Plainfield, NJ: Vail's Hometown
In 1684, a group of English and Scottish Quakers came to the United States in order to escape the intense persecution towards the Society of Friends, settling in what would become Plainfield, New Jersey. Men with powerful networks of connections in Scotland and higher levels of education such as John Barclay, Thomas and Charles Gordon, John Forbes, James Johnstone, and Robert and Thomas Fullerton became proprietors of the new land. A large portion of this group went on to take leadership positions in the government of Plainfield, helping to shape its future direction and development (Scrapbook).
According to Vail's scrapbook of newspaper clippings, Plainfield was originally called the “Scotch Plains” in honor of both its original settlers and its geographical characteristics. Vail was very interested in the study of genealogy and local history, and wrote several articles that give a glimpse at the Plainfield community as it began to build a permanent home. These articles were written as separate segments, released at different times in several installments, each one entitled, "Early Reminiscences of Plainfield and Vicinity" and signed "a Native."
As a newly settled community, Plainfield had a long period of development and expansion led by the founding Quaker families. Vail's own historical interpretation discusses in detail how the families of the early years of Plainfield constructed their own houses, first out of wig-wam and later out of more traditional materials. This self-reliance and independence helped shape the farming-based community characteristic of Plainfield during Vail’s early life. Vail’s ancestors, both the Vail and Webster families, were essential to the foundation of Plainfield.
In the last installment of his "Early Reminiscences of Plainfield and Vicinity," Vail describes the ultimate fates of the original settlers, including his own family. He provides a brief genealogical account of several of the founding families, as well as information regarding the land in the Plainfield area held by each of these families. He describes his own family's land on his father's side, which was located towards the upper half of Plainfield. Vail's ancestor, John Vail, though originally native to Long Island, was one of the early settlers and also therefore one of the first members of the Plainfield Monthly Meeting. On his mother's side, his ancestor William Webster settled toward the south of Plainfield. Webster was native to Scotland and was believed to have come over with the Barclays in the original migration fleeing persecution.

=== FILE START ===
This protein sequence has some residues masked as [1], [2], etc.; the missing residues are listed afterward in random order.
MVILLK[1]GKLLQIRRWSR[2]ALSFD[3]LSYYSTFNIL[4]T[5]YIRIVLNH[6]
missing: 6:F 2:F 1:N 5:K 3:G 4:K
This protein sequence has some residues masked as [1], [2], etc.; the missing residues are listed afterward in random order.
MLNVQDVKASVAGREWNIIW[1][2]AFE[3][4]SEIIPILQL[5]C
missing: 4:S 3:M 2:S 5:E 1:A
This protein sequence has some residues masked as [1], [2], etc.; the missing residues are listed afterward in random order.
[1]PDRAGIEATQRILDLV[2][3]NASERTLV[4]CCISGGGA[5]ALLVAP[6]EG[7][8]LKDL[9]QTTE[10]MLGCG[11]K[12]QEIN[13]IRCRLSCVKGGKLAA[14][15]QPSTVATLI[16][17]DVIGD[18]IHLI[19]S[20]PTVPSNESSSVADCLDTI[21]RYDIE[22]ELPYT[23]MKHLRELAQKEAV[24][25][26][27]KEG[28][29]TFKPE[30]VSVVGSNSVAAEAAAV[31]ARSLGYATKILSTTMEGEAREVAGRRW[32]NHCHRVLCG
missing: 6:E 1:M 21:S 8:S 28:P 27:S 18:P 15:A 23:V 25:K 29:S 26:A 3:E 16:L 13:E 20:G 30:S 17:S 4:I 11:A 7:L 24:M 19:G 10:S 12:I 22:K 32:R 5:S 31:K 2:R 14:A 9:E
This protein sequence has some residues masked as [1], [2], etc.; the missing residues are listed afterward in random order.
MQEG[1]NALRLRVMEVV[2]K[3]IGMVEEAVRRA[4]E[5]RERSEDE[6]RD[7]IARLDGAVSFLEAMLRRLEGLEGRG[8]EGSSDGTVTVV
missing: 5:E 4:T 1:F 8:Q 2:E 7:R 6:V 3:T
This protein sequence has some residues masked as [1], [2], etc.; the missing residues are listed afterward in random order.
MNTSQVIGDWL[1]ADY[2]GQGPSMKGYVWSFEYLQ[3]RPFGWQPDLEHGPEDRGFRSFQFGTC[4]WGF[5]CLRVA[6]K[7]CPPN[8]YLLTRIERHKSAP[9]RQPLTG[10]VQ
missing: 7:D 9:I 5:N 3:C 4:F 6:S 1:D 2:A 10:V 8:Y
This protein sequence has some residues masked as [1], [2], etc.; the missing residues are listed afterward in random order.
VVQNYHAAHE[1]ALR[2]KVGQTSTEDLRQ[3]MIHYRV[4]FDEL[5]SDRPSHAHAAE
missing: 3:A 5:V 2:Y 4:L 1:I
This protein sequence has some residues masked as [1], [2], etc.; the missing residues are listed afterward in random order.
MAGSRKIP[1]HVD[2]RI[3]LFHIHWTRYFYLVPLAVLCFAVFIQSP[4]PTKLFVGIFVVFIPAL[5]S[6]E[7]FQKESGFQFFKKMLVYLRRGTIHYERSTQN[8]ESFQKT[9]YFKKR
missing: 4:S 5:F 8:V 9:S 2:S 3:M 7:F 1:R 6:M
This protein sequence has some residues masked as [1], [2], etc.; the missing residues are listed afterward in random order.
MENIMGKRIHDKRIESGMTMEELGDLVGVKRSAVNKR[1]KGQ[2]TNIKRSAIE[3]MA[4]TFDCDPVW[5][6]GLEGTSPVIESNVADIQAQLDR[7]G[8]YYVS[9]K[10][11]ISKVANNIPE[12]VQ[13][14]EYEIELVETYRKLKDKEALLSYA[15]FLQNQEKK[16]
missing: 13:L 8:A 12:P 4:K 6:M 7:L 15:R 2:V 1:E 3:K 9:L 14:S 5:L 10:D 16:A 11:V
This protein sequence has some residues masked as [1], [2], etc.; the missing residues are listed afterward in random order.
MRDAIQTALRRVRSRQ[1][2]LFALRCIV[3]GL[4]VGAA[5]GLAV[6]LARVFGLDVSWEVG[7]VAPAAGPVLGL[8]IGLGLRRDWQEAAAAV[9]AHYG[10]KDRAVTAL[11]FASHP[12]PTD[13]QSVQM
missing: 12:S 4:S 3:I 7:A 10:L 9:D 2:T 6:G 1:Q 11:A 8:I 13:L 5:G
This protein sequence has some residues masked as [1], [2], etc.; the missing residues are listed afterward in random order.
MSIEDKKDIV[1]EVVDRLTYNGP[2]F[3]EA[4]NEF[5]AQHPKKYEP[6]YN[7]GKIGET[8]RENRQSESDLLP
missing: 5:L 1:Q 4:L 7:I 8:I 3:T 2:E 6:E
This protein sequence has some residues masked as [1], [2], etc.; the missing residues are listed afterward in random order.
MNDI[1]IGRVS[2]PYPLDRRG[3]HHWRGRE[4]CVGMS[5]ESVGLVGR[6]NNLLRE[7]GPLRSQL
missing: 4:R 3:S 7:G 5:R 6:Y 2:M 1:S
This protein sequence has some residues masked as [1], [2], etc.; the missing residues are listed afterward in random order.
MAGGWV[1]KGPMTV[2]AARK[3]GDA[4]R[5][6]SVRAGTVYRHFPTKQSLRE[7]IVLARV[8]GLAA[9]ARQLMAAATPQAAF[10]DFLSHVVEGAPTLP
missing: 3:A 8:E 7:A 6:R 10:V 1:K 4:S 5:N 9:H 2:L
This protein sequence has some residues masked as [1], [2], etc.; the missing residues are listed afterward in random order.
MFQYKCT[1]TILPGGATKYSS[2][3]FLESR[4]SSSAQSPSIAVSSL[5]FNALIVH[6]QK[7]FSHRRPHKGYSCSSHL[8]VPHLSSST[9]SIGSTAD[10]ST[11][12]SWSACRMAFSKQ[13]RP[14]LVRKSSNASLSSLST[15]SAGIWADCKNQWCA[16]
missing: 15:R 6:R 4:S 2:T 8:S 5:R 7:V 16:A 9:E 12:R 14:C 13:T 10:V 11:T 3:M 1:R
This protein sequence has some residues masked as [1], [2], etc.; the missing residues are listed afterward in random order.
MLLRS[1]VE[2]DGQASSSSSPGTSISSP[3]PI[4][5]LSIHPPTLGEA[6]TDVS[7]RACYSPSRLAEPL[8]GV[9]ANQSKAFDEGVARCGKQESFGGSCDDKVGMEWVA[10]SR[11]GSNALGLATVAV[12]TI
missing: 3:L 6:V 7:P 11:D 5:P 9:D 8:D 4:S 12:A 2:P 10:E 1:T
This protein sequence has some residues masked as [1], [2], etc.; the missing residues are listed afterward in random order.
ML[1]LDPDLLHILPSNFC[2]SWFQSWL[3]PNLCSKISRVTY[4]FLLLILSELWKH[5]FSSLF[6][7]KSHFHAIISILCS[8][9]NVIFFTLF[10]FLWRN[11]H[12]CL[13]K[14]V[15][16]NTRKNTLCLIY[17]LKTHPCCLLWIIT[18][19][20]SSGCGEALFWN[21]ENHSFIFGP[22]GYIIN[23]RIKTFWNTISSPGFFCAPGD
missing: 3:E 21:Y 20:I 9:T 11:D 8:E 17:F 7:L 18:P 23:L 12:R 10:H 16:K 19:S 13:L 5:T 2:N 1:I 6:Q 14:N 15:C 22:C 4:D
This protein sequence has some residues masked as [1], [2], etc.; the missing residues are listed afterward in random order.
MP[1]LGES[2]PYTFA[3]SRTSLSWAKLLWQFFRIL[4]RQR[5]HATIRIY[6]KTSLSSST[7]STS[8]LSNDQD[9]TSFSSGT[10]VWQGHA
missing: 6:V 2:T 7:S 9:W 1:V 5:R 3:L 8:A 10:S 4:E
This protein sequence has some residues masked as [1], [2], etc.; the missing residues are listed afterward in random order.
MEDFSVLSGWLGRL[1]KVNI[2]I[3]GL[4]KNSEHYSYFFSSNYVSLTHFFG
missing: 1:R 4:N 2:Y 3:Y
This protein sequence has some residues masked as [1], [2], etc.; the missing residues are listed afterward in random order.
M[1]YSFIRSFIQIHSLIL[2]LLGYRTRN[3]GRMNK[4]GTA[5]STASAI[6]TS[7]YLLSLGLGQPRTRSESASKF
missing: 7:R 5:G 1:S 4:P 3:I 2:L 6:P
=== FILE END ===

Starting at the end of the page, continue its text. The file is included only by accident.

The Meeting of the Society of Friends in Plainfield began in 1686 with a meeting at Perth Amboy and initially met in local residences. It ultimately established an official meetinghouse in 1788. This meetinghouse is still in use today. Pictured to the left is the interior of the building, which has been kept relatively true to its original construction.
Hugh D. Vail's Scrapbook of newspaper clippings, pages 4-9.
“Story of Friends in Plainfield is Given Before Historical Society.” Plainfield, N.J., Courier-News, Mar 30, 1929.